Recursive system structure

The previous section introduced capability delegation as the fundamental mechanism to share authority over RPC objects between protection domains. But in the given examples, the client was already in possession of a capability to the server's RPC object. This raises the question of how do clients get acquainted to servers?

Component ownership

In a Genode system, each component (except for the very first component called core) has a parent, which owns the component. The ownership relation between a parent and a child is two-fold.


On the one hand, ownership stands for responsibility. Each component requires physical resources such as the memory or in-kernel data structures that represent the component in the kernel. The parent is responsible for providing a budget of those physical resources to the child at the child's creation time but also during the child's entire lifetime. As the parent has to assign a fraction of its own physical resources to its children, it is the parent's natural interest to maintain the balance of the physical resources split between itself and each of its children. Besides being the provider of resources, the parent defines all aspects of the child's execution and serves as the child's primary point of contact for seeking acquaintances with other components.

Figure 2 img/parent_capability
Initial relationship between a parent and a newly created child.

On the other hand, ownership stands for control. Because the parent has created its children out of its own resources, it is in the position to exercise ultimate power over its children. This includes the decision to destruct a child at any time in order to regain the resources that were assigned to the child. But it is also in control over the relationships of the child with other components known to the parent.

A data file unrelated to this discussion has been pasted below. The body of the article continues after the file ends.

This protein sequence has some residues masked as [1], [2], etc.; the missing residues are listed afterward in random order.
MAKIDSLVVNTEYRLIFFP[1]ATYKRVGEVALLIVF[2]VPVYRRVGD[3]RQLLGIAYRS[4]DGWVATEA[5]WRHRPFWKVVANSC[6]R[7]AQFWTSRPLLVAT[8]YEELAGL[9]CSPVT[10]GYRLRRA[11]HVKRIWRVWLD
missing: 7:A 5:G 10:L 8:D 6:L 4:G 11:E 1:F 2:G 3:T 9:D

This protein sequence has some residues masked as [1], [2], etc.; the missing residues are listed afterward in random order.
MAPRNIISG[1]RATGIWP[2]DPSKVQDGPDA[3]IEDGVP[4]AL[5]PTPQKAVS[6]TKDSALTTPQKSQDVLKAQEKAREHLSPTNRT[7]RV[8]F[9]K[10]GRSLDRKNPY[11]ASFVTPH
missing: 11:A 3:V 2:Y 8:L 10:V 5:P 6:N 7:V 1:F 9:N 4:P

Each new component is created as an empty protection domain. It is up to the parent to populate the protection domain with code and data, and to create a thread that executes the code within the protection domain. At creation time, the parent installs a single capability called parent capability into the new protection domain. The parent capability enables the child to perform RPC calls to the parent. The child is unaware of anything else that exists in the Genode system. It does not even know its own identity nor the identity of its parent. All it can do is issue calls to its parent using the parent capability. Figure 2 depicts the situation right after the creation of a child component. A thread in the parent component created a new protection domain and a thread residing in the protection domain. It also installed the parent capability referring to an RPC object provided by the parent. To provide the RPC object, the parent has to maintain an entrypoint. For brevity, entrypoints are not depicted in this and the following figures. Section Component creation covers the procedure of creating a component in detail.

The ownership relation between parent and child implies that each component has to inherently trust its parent. From a child's perspective, its parent is as powerful as the kernel. Whereas the child has to trust its parent, a parent does not necessarily need to trust its children.

Tree of components

The parent-child relationship is not limited to a single level. Child components are free to use their resources to create further children, thereby forming a tree of components. Figure 3 shows an example scenario. The init component creates subsystems according to its configuration. In the example, it created two children, namely a GUI and a launcher. The latter allows the user to interactively create further subsystems. In the example, launcher was used to start an application.

Figure 3 img/recursive_structure
Example of a tree of components. The red arrow represents the ownership relation.